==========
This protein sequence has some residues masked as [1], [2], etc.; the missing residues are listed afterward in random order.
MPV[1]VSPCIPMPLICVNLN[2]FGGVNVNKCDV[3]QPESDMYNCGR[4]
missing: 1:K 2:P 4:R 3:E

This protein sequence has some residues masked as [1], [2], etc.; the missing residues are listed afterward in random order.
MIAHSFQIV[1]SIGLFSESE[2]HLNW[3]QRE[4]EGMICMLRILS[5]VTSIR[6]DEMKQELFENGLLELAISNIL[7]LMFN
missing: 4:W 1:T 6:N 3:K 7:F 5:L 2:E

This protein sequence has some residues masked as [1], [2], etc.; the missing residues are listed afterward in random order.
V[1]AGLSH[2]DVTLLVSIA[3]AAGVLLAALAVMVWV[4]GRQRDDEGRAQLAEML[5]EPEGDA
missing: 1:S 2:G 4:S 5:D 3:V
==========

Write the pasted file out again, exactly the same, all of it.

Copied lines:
This protein sequence has some residues masked as [1], [2], etc.; the missing residues are listed afterward in random order.
MPV[1]VSPCIPMPLICVNLN[2]FGGVNVNKCDV[3]QPESDMYNCGR[4]
missing: 1:K 2:P 4:R 3:E

This protein sequence has some residues masked as [1], [2], etc.; the missing residues are listed afterward in random order.
MIAHSFQIV[1]SIGLFSESE[2]HLNW[3]QRE[4]EGMICMLRILS[5]VTSIR[6]DEMKQELFENGLLELAISNIL[7]LMFN
missing: 4:W 1:T 6:N 3:K 7:F 5:L 2:E

This protein sequence has some residues masked as [1], [2], etc.; the missing residues are listed afterward in random order.
V[1]AGLSH[2]DVTLLVSIA[3]AAGVLLAALAVMVWV[4]GRQRDDEGRAQLAEML[5]EPEGDA
missing: 1:S 2:G 4:S 5:D 3:V